Bruno Mattei strikes again with ninety-three minutes of trash that unabashedly lifts direct elements (and footage) from several vastly superior films. After 2003's Snuff Trap, this return to the Italian cannibal subgenre as known as Nella terra dei cannibali heralded the start of director Mattei's swan song before his passing in 2007. In short, this giant rip-off patchwork is Predator (1987) jumbled up in order with the Predator replaced with cannibals with a liberal dash of Deodato's Cannibal Holocaust (1980) and Martino's Mountain of the Cannibal God (1978).

Land of Death begins with the commando squad's helicopter intro with each member slowly stepping out in shades and snazzy civilian duds just like the opener of Predator. Then we get the 'copter ride over the jungle and rope drop-off in the bush with the help of footage stolen from the McTiernan/Arnold classic. Classy. After a short trek into the depths of a supposed "jungle", we get our first Cannibal Holocaust riff with the guide tripping into a pop-up corpse on the ground.

This theft from Deodato's masterpiece really kicks up when the tribe appears with stone female genitalia maiming/murder, warring tribes, and a trust issue between the tribe and outsiders. There's loads more and critics of Cannibal Holocaust who condemn it as amateurish will have no ammunition after witnessing Mattei do the same thing cheaply with zero impact.

The Predator ripped scenes, footage, and even the way certain shots are framed then return with force. Seemingly every memorable sequence and nifty touch is re-processed here without any of the finesse and might of McTiernan and cast. If one thought Mattei's own Robowar (review here) was a major insult to rumblin' junglin' Arnie just wait until you see LoD. Finally, Mountain of the Cannibal God is molested as the kidnapped daughter turns out to be the painted-up sex goddess worshiped by the tribe a la Andress.

Aside from all the you've already seen this, commando lieutenant Wilson, played by Lou Randall, is a spitting image of a shaven head Phil Anselmo of Pantera lead fame. You wouldn't believe how hilarious I found this. Every time he'd appear which was often I half expected him to bust into 5 Minutes Alone despite his dubbing not sounding anything like the singer. The gore quota is lacking for a cannibal outing. The savages seem to only grab a cereal bowl amount of bloody body filler at a time. Surprisingly, a few bits of animal cruelty involving the killing of a pig, snake, and spider is tossed into the 21st century. Also you'll probably recognize the guide's dubbed voice as Italian genre English dub vet Ted Rusoff's young Wilford Brimley-esqe voice.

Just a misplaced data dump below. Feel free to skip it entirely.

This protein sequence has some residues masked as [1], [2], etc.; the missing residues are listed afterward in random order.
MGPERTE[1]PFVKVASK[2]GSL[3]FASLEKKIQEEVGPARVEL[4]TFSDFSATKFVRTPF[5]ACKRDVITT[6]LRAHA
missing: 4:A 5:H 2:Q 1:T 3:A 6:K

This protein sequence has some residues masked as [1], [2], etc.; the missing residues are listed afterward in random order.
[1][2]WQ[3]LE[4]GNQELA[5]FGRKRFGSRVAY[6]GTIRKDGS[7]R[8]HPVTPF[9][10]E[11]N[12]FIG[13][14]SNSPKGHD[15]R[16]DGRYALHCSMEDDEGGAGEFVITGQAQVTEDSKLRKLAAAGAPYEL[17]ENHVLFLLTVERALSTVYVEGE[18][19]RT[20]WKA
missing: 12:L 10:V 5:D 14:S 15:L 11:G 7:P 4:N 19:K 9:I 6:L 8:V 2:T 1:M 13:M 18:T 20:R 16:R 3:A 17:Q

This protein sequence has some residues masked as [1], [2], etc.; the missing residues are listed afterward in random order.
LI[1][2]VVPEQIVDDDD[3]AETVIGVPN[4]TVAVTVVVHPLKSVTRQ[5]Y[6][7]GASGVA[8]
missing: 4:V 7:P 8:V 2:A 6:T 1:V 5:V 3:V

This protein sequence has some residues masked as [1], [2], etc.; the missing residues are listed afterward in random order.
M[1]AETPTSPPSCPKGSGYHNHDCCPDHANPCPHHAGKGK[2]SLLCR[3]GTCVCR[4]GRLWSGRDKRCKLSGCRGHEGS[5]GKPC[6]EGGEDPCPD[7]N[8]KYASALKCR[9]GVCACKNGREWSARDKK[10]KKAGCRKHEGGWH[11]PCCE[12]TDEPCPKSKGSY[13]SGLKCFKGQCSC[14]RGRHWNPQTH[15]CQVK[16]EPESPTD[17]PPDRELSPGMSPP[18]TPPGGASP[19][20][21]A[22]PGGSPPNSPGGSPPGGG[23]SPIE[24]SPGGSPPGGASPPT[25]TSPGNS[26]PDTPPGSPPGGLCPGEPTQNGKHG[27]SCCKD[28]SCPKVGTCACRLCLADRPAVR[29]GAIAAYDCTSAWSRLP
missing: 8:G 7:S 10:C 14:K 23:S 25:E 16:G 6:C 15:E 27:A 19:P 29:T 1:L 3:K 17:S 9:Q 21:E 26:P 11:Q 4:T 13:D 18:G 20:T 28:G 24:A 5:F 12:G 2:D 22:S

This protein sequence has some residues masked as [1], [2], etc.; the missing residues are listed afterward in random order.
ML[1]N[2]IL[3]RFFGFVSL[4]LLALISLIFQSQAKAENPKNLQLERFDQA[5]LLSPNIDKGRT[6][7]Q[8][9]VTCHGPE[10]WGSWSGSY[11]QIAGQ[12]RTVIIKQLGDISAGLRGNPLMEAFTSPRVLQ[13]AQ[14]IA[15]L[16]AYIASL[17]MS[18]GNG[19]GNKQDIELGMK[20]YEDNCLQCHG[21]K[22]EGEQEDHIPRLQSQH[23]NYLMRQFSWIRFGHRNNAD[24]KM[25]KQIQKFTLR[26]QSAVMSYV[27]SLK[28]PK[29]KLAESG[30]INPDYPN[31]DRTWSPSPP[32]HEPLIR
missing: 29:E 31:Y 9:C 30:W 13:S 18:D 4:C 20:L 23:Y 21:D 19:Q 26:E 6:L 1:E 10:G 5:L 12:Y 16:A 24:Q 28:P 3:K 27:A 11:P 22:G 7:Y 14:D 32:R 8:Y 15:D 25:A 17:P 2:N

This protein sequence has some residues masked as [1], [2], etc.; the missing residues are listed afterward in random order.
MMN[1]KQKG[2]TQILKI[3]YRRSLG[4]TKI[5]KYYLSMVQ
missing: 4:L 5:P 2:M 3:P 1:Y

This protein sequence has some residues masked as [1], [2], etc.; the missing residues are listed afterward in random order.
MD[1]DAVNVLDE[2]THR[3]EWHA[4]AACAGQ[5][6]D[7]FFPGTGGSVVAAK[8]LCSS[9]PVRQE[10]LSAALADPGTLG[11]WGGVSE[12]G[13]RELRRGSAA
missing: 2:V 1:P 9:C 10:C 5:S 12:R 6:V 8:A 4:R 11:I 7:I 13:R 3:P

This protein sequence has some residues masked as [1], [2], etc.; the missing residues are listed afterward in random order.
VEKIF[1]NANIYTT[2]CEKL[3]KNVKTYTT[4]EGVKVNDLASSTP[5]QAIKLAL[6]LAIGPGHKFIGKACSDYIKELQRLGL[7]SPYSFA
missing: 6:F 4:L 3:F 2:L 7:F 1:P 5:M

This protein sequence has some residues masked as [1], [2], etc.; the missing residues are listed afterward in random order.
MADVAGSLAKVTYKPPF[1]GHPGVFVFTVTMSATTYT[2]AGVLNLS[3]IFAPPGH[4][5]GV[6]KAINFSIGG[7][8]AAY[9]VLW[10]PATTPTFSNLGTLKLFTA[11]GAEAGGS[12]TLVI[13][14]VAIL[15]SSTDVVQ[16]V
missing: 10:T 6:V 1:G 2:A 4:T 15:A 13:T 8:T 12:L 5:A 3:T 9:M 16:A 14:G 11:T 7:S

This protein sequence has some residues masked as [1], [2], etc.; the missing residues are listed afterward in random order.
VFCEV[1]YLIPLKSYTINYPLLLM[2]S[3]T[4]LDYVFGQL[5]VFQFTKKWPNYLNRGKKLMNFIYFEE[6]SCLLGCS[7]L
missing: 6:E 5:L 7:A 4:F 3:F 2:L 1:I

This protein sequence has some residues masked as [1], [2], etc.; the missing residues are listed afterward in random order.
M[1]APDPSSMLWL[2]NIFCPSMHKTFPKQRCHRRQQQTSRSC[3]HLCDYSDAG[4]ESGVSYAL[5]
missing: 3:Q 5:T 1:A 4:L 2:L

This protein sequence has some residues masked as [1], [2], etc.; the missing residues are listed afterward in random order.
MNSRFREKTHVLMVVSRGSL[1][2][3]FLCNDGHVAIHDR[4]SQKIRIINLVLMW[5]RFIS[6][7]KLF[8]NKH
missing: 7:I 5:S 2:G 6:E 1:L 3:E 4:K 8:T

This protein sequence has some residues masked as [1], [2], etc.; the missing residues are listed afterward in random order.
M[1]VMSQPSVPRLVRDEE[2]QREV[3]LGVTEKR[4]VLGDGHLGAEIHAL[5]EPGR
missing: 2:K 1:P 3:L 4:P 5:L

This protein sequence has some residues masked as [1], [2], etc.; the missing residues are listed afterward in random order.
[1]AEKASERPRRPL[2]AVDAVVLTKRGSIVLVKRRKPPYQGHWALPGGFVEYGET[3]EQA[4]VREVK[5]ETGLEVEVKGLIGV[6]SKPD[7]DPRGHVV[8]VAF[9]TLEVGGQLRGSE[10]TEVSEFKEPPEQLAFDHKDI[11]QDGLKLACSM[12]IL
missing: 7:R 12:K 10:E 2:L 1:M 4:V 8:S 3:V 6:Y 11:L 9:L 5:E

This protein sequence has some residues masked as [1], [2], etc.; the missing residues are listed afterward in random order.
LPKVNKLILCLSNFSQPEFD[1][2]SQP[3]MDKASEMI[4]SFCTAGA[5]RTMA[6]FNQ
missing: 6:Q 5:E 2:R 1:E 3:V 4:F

I didn't really care for this trip with Bruno nearly as much as his other later efforts Island of the Living Dead and Zombies: The Beginning. Even with several Yuengling on the liver, the even-heavy-for-Mattei litany of wholesale movie hijacks seemed too much. Other features in his catalog are just much funnier and aren't nearly as offense in their stupidity or thieving ways as Land of Death.

Edit (11/22): Here's the Japanese trailer that's much better than the actual flick, also forgot to mention how surprising it was to see "real" gunfire, I guess even that level of DIY CG was too expensive! If only the entire flick's editing was this snappy.


Hey Soccer Moms, You Know Those "From TV" Flick Records in Storage?

The air seems rarefied as you awake with merely two hours of slumber from a horror all-nighter. You hurriedly stumble forward as you throw on whatever and get into your car to accelerate fifteen miles per hour over the limit to the nearest swap meet. Feet are pounding gravel and voices busily chattering as the usual Wal Mart-attired masses huddle over cheap tables with equally cheap items with hopes of finding cheap prices. The normal stuff abounds; dollar store Bob Hope DVDs, knock-off urban wear where size "Large" equates to a king-sized blanket, way overpriced Star Wars prequel toys, plastic-looking pizza slices at the concession, and that one smelly guy with well past expiration date meat in watery Igloo tubs with people amazingly willing to purchase such certain death.